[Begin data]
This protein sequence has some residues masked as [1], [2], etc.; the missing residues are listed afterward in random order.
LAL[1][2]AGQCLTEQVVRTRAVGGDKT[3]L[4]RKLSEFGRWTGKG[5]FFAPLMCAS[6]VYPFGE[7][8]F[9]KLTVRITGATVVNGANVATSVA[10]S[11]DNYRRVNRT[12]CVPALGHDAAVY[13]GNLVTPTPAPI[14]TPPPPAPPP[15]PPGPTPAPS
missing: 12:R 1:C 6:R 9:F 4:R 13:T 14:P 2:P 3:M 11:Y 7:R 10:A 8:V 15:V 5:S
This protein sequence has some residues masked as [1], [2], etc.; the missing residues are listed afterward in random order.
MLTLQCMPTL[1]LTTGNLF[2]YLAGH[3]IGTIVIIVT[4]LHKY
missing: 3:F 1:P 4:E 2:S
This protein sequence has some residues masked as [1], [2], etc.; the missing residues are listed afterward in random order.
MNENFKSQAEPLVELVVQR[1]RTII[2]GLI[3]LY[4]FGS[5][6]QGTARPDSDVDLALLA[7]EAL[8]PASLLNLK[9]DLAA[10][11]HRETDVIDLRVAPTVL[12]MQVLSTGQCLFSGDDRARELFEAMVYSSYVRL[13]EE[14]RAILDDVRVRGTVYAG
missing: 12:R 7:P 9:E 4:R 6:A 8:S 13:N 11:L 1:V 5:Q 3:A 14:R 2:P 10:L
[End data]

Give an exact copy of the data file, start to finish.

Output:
This protein sequence has some residues masked as [1], [2], etc.; the missing residues are listed afterward in random order.
LAL[1][2]AGQCLTEQVVRTRAVGGDKT[3]L[4]RKLSEFGRWTGKG[5]FFAPLMCAS[6]VYPFGE[7][8]F[9]KLTVRITGATVVNGANVATSVA[10]S[11]DNYRRVNRT[12]CVPALGHDAAVY[13]GNLVTPTPAPI[14]TPPPPAPPP[15]PPGPTPAPS
missing: 12:R 1:C 6:R 9:F 4:R 13:T 14:P 2:P 3:M 11:Y 7:R 10:A 8:V 15:V 5:S
This protein sequence has some residues masked as [1], [2], etc.; the missing residues are listed afterward in random order.
MLTLQCMPTL[1]LTTGNLF[2]YLAGH[3]IGTIVIIVT[4]LHKY
missing: 3:F 1:P 4:E 2:S
This protein sequence has some residues masked as [1], [2], etc.; the missing residues are listed afterward in random order.
MNENFKSQAEPLVELVVQR[1]RTII[2]GLI[3]LY[4]FGS[5][6]QGTARPDSDVDLALLA[7]EAL[8]PASLLNLK[9]DLAA[10][11]HRETDVIDLRVAPTVL[12]MQVLSTGQCLFSGDDRARELFEAMVYSSYVRL[13]EE[14]RAILDDVRVRGTVYAG
missing: 12:R 7:P 9:E 4:R 6:A 8:S 13:N 11:L 1:V 5:Q 3:A 14:R 2:P 10:L